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Lot 2: John Francis Sartorius (British, d. 1831)

A Celebration of the English Country House: Sporting and Marine Paintings, Drawings and Sculpture

by Sotheby's

April 9, 1999

New York, NY, USA

John Francis Sartorius (1775-1831) Please Register/Login to access your Invaluable Alerts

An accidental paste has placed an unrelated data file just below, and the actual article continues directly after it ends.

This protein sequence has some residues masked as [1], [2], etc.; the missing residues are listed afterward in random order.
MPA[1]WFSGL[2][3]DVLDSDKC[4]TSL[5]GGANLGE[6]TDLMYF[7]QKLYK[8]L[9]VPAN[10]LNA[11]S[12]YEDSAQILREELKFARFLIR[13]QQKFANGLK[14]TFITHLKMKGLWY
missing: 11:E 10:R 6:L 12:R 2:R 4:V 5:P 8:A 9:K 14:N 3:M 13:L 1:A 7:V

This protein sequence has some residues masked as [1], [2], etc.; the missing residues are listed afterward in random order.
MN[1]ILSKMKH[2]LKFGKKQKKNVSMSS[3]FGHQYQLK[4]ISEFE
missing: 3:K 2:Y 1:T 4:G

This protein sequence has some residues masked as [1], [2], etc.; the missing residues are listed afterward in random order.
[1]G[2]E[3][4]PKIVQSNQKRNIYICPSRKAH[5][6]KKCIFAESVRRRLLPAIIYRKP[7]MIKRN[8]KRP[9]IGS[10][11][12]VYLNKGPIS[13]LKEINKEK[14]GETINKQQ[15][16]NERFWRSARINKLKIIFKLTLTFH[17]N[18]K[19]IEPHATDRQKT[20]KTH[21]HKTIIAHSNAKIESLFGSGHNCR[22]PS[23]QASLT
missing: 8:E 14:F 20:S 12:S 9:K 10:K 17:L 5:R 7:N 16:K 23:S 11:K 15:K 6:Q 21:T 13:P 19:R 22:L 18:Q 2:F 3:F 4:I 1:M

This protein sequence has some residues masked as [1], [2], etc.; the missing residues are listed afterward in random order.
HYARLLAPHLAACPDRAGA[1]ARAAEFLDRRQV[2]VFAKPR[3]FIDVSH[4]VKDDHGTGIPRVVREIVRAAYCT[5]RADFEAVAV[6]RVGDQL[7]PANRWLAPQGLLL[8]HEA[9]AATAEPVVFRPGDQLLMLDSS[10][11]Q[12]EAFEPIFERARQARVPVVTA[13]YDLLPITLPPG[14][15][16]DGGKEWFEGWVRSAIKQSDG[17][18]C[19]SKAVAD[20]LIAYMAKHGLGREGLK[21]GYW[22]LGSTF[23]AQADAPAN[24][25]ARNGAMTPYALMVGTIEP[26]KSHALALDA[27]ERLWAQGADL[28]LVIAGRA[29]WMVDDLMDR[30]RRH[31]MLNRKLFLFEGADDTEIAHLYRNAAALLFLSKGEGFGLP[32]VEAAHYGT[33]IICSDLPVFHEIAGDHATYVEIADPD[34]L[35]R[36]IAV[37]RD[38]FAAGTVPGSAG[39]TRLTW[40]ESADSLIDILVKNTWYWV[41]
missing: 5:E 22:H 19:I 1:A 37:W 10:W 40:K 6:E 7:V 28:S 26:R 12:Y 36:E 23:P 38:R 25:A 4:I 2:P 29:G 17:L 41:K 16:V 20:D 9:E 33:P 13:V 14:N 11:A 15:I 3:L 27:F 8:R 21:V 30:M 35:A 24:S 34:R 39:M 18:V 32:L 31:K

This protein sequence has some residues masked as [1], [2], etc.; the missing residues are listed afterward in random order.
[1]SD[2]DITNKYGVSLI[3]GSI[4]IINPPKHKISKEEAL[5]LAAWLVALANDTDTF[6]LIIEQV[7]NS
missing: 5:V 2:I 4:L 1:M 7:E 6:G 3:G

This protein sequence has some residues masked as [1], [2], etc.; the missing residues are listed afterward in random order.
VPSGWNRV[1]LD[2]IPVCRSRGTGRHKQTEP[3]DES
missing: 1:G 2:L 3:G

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Description: 'GREY DIOMED', 'LURCHER', 'SIR THOMAS' AND 'FLYING CHILDERS': A SET OF FOUR HORSE PORTRAITS each titled, three signed and dated 98, one signed with initials and dated 96 oil on copper each: 4 7/8 by 6 1/4 in. 12.4 by 15.9cm. (4) 'Grey Diomed' was bred by Sir Charles Bunbury in 1785 from his inaugural Derby winner 'Diomed' out of 'Grey Dorimant'. 'Diomed', the winner of the 1780 Derby, was exported to the United States where he began an important blood-line including 'Lexington'. 'Grey Diomed' had a successful racing career in Britain and was eventually sold by the Duke of Bedford and exported to Russia, where he continued his winning career and founded an important blood-line. 'Lurcher' was a bay colt foaled in 1789 by 'Dungannon' out of a mare by 'Eclipse'. Bred by Mr. Rutter, he raced first for Mr. Rider in 1792 and was then sold to Mr. Christopher Wilson who raced him during the 1793 and 1794 seasons. In 1792 'Lurcher' won four races, dead-heated in a match and lost his only race at Brighton when he ran out. In 1793 he won three races from four starts for his new owner Mr. Wilson, including at Newmarket on 15 April 1793 a 500 pounds stirling Sweepstakes run over the Ditch-in-Course, where he beat Sir Frank Standish's 'Kitt Carr' and Mr. Peregrine Wentworth's 'Ormond'. In 1794 he won the first class of the Oatlands and then beat 'Druid' in what was called the Main of the Oatlands. 'Sir Thomas' was a chestnut colt foaled in 1785 by 'Pontac' out of 'Sportsmistress'. He was owned by H.R.H. The Prince of Wales (later King George IV) and won the Derby in 1788. This was the first time that the royal colors had been carried to victory in the Epsom Classic. 'Sir Thomas' ran only once as a two-year-old winning at Newmarket for his original owner. The Prince then purchased the colt for 2000 guineas and 'Sir Thomas'won his first two races of the 1785 season winning the Prince's Stakes and the Bolton Stakes both at Newmarket. Following his Derby win, 'Sir Thomas'returned to Newmarket for the Houghton Meeting and defeated 'Aurelius' (who he beat in the Derby), and the following spring he won the Jockey Club Stakes. There followed two defeats (one from 'Grey Diomed') before 'Sir Thomas' won a sweepstakes and a match at York, and a purse at Newmarket. As a five-year-old, he won three starts at Newmarket and then disappeared completely from all record books. 'Flying Childers' was a bay colt by the 'Darley Arabian' out of 'Betty Leedes', bred by Colonel Leonard Childers in 1714 and sold to the Duke of Devonshire in 1715. He is generally considered as the first supreme champion thoroughbred racehorse and was known as 'the fleetest horse that ever ran at Newmarket.' Little is known of his career other than victories over the Duke of Bolton's 'Speedwell' in 1721 and the Earl of Drogheda's 'Chaunter' in 1722, both at Newmarket. Perhaps that was his career, and that he was so superior that no opponents could be found for him. His immense fame seems built upon a series of special speed trials he was put through at Newmarket, where he is said to have achieved some phenomenal times. In one trial in May 1722 he beat a high-class horse called 'Fox' (carrying 28 lb. less in weight) and won by nearly two furlongs. We are grateful to Graham Budd for providing this catalogue note.

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